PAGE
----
Adoptive cell therapy (ACT) is becoming a prominent alternative therapeutic treatment for cancer patients relapsing on traditional therapies. In parallel, antibodies targeting immune checkpoint molecules, such as cytotoxic-T-lymphocyte-associated antigen 4 (CTLA-4) and cell death protein 1 pathway (PD-1), are rapidly being approved for multiple cancer types, including as first line therapy for PD-L1-expressing non-small-cell lung cancer. The combination of ACT and checkpoint blockade could substantially boost the efficacy of ACT. In this study, we generated a novel self-delivering small interfering RNA (siRNA) (sdRNA) that knocked down PD-1 expression on healthy donor T cells as well as patient-derived tumor-infiltrating lymphocytes (TIL). We have developed an alternative chemical modification of RNA backbone for improved stability and increased efficacy. Our results show that T cells treated with sdRNA specific for PD-1 had increased interferon γ (IFN-γ) secreting capacity and that this modality of gene expression interference could be utilized in our rapid expansion protocol for production of TIL for therapy. TIL expanded in the presence of PD-1-specific sdRNA performed with increased functionality against autologous tumor as compared to control TIL. This method of introducing RNAi into T cells to modify the expression of proteins could easily be adopted into any ACT protocol and will lead to the exploration of new combination therapies.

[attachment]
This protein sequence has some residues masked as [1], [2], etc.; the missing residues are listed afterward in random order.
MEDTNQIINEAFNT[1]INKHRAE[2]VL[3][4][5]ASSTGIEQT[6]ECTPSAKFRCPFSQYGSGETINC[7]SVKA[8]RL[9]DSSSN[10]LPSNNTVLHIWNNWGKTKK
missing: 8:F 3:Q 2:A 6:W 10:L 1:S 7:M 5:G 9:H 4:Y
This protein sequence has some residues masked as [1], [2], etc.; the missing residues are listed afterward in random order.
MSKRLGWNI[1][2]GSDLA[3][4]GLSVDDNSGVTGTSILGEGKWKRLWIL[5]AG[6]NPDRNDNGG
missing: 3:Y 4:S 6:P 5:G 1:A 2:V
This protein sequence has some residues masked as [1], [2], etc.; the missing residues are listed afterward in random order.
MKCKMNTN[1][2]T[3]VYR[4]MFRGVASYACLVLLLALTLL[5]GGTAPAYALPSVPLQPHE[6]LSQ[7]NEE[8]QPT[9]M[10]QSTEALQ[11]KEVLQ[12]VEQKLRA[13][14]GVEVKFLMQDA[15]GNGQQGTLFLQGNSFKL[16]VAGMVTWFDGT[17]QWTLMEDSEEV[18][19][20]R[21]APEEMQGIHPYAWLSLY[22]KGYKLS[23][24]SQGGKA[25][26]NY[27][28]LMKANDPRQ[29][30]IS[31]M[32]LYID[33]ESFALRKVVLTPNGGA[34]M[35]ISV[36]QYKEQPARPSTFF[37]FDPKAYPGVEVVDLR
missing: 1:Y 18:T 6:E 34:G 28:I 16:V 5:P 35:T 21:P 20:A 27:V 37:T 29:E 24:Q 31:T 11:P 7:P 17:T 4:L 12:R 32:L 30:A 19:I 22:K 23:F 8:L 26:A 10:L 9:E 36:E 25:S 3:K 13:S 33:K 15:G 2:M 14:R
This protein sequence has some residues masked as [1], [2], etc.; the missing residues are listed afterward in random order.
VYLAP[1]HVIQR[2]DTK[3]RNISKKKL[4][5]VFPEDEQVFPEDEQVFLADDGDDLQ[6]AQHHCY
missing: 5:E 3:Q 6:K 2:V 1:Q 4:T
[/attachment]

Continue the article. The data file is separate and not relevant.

Keywords: PD-1; RNA interference; adoptive cell therapy; checkpoint blockade; rapid expansion protocol; sd-rxRNA; sdRNA.
Copyright © 2018 The Authors. Published by Elsevier Inc. All rights reserved.